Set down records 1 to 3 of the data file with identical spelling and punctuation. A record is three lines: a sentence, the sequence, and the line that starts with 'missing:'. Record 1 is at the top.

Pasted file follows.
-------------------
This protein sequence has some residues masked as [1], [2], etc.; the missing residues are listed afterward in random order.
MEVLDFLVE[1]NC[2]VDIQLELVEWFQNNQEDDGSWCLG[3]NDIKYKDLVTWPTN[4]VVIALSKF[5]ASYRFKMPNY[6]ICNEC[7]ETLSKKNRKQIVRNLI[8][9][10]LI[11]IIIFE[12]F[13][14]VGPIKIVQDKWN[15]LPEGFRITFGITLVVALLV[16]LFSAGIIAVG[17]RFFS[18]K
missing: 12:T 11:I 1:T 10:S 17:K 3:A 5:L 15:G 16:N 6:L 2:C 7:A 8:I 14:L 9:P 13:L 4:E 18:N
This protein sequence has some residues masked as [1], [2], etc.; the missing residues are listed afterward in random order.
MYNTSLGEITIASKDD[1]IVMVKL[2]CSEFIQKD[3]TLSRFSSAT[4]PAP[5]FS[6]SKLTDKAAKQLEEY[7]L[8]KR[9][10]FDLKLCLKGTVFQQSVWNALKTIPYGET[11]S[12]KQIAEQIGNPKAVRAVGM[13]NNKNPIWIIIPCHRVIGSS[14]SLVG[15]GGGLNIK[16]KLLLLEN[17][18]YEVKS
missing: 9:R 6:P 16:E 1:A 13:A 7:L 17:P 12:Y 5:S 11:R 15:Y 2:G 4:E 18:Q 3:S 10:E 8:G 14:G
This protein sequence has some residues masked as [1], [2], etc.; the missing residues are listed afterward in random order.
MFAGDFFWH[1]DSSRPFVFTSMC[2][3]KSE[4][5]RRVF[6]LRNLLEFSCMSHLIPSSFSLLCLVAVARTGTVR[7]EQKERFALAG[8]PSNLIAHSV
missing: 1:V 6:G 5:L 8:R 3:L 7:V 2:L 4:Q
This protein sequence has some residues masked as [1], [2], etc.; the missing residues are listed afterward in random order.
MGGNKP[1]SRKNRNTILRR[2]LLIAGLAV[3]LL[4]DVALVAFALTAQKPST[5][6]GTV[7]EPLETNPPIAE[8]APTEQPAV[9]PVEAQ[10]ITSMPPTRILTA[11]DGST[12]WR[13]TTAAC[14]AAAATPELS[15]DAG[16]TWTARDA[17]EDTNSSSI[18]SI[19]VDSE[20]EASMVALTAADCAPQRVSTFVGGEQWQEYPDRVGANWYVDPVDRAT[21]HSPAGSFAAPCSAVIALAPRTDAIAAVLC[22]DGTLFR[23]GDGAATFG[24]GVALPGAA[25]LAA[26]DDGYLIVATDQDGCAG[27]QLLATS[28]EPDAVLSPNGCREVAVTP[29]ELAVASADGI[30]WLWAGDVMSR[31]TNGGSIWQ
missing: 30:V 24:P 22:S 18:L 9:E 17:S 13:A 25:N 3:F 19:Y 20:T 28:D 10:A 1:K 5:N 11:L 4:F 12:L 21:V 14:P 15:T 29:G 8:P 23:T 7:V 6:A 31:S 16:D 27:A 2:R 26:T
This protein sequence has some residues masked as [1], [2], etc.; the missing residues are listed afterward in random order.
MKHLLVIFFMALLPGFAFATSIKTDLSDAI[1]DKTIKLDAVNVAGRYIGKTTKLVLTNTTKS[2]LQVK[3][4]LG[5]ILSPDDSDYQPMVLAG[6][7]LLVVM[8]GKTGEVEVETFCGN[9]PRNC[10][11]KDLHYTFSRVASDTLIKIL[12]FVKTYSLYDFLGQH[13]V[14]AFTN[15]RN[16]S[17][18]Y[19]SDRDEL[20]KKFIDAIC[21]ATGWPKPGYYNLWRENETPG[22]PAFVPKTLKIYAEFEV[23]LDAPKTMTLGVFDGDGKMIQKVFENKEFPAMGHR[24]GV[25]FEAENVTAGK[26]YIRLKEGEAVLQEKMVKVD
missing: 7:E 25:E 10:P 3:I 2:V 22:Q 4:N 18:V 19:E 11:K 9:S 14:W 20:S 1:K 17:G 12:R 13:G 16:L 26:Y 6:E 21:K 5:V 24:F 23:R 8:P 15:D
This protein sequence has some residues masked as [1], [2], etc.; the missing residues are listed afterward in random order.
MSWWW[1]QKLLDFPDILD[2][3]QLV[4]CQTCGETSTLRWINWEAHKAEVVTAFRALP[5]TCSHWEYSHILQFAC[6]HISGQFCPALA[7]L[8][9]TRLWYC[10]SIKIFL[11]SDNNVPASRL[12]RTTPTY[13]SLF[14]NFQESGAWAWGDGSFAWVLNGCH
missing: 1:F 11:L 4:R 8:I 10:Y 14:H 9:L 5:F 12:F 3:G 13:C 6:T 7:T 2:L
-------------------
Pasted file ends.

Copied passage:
This protein sequence has some residues masked as [1], [2], etc.; the missing residues are listed afterward in random order.
MEVLDFLVE[1]NC[2]VDIQLELVEWFQNNQEDDGSWCLG[3]NDIKYKDLVTWPTN[4]VVIALSKF[5]ASYRFKMPNY[6]ICNEC[7]ETLSKKNRKQIVRNLI[8][9][10]LI[11]IIIFE[12]F[13][14]VGPIKIVQDKWN[15]LPEGFRITFGITLVVALLV[16]LFSAGIIAVG[17]RFFS[18]K
missing: 12:T 11:I 1:T 10:S 17:K 3:A 5:L 15:G 16:N 6:L 2:C 7:A 8:I 14:L 9:P 13:L 4:E 18:N
This protein sequence has some residues masked as [1], [2], etc.; the missing residues are listed afterward in random order.
MYNTSLGEITIASKDD[1]IVMVKL[2]CSEFIQKD[3]TLSRFSSAT[4]PAP[5]FS[6]SKLTDKAAKQLEEY[7]L[8]KR[9][10]FDLKLCLKGTVFQQSVWNALKTIPYGET[11]S[12]KQIAEQIGNPKAVRAVGM[13]NNKNPIWIIIPCHRVIGSS[14]SLVG[15]GGGLNIK[16]KLLLLEN[17][18]YEVKS
missing: 9:R 6:P 16:E 1:A 13:A 7:L 17:P 12:Y 5:S 11:R 15:Y 2:G 4:E 18:Q 3:S 10:E 8:G 14:G
This protein sequence has some residues masked as [1], [2], etc.; the missing residues are listed afterward in random order.
MFAGDFFWH[1]DSSRPFVFTSMC[2][3]KSE[4][5]RRVF[6]LRNLLEFSCMSHLIPSSFSLLCLVAVARTGTVR[7]EQKERFALAG[8]PSNLIAHSV
missing: 1:V 6:G 5:L 8:R 3:L 7:V 2:L 4:Q